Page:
The Ranger regulars, who put up $80 a game, know a considerable amount about the sport itself in addition to players, lines, stats, standings and injuries.
The Spokane Chiefs spectators, particularly those who secure the $8 tickets for the nosebleeds, are lucky to know the name of the flat, funny-looking, black cylinder after which the players chase.
Let's just say I didn't hear any people in New York discuss American Idol with their significant others through the inconvenient disruptions of a hockey game, nor did I suffer through any confident ignoramuses misexplaining hockey to their clueless companions of choice.
At 7 p.m., the crux of my evening, trip and month began--St. Patrick's Day Saturday in the famed Madison Square Garden, NHL hockey represented by the New York Rangers and the Boston Bruins and anticipation leaking from the crowd in the form of sporadic "yeahs" and "woohoos."
The National Anthem was sung. The starting lineups were announced. The Blue and White mob which ruled the seats surrounding the ice readied itself for war and then it happened.
The puck dropped.
New York ran all over the Bruins. Ranger left wing Sean Avery finished the game with a goal and three assists. He was a fight away from a Gordie Howe Hat Trick (a goal, assist and a fight in one game).
The 5-10, 185-pound forward led the NHL in penalty minutes last year, finishing with 257. It was his career high for points in a game. When a team's penalty guy has a four-point game, good things are sure to come.
Ranger center Matt Cullen and right wing Ryan Callahan had two goals each. Callahan, one goal from a hat trick and one assist from a Gordie Howe Hat Trick, was playing in his fourth NHL game and hadn't previously scored a goal. (NOTE FROM TODAY: Callahan went on to captain the Rangers for years and score many, many more goals.)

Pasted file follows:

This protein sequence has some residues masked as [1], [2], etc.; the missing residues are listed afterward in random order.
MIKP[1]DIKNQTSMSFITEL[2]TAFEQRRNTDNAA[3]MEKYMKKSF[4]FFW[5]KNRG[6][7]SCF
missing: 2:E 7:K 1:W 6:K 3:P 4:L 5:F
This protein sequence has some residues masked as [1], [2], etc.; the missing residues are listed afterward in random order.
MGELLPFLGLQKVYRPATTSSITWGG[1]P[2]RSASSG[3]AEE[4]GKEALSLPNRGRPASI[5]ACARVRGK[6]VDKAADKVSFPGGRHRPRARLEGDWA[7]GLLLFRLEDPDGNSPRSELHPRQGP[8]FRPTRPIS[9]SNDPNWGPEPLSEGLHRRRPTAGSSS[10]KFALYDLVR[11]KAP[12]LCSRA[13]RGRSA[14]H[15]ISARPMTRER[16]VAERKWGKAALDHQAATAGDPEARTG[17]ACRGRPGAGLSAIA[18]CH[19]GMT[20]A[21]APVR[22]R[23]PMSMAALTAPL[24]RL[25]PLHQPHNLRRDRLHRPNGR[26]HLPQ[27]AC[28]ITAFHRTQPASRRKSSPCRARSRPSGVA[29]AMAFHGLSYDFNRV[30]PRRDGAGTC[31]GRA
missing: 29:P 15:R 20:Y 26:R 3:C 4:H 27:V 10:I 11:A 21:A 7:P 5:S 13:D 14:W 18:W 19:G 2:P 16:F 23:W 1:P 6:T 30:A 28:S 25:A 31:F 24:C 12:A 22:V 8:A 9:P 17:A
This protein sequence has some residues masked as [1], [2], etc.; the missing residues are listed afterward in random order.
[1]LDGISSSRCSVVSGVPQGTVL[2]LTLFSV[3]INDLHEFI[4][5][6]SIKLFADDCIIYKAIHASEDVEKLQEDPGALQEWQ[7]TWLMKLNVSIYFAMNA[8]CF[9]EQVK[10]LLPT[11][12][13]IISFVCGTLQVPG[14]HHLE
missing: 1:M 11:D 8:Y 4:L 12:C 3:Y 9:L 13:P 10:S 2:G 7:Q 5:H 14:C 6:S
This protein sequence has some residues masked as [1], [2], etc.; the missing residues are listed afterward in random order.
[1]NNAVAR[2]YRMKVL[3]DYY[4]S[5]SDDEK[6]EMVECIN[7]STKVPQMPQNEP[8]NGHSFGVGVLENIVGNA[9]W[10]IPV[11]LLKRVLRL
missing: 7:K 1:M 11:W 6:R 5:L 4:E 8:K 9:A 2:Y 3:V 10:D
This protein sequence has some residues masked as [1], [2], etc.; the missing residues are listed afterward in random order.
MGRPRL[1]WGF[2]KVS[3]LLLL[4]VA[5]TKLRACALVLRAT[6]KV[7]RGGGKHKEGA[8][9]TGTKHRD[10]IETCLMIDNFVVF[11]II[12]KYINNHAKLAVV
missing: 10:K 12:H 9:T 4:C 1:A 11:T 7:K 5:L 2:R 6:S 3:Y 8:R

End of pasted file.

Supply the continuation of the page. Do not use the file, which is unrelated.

Starting goalie for New York Henrick Lundqvist made 30 saves for his fourth shutout of the season.
The Rangers are one of the few teams in the NHL to meet at center ice after each home game and raise their sticks to the fans as a thank-you.
Lundqvist came out after he was announced as the game's first star and launched his stick into the crowd.
With that, the 18,000-plus fans and my friend and I proceeded to file out of the Garden. I canít even imagine a better St. Patrick's Day. Go Rangers!
All We Do Is Bend, Twist, Flip, Jump and Win
As an alumnus to both Boise State University and The University of Texas at Austin, I closely follow Bronco and Longhorn athletics. Ashley and I both follow Duke basketball and football as well and had a lot of fun at Cameron Indoor and Wallace Wade Stadium during our stay in North Carolina.
Once in a while, one person or team finds itself on a great run and if I am able, I like to create a special post. When Duke was prepping for one of its bowl games, I put up a short post. When Jordan Spieth really started to turn it on, I posted a few photos I took during a round preceding the presentation of one of Texas' two NCAA championship trophies for golf. I posted a photo or two after the Longhorns won their first championship in volleyball in more than 20 years and right now, I'm thrilled to honor Boise State's gymnastics team.
As of this moment, Boise State is the one and only undefeated team in the country. This, following a 196.575-194.575 win over Michigan State. The 10-0 Broncos have opened a lot of eyes and deservedly so. The Broncos have one meet left at home three days from now and can extend their record to 11-0 before the MRGC championships, NCAA regionals and NCAA nationals. To anyone in or around the Boise area, if you can, go support the Broncos and keep it going through the rest of the season!
Below are a few photos I took from one of the three gymnastics events I photographed during my time at Boise State. These are from a while ago so I'm sure these ladies are lawyers and mothers and finishing their second doctorates by now, but they helped establish the foundation on which the current, all-star cast is performing.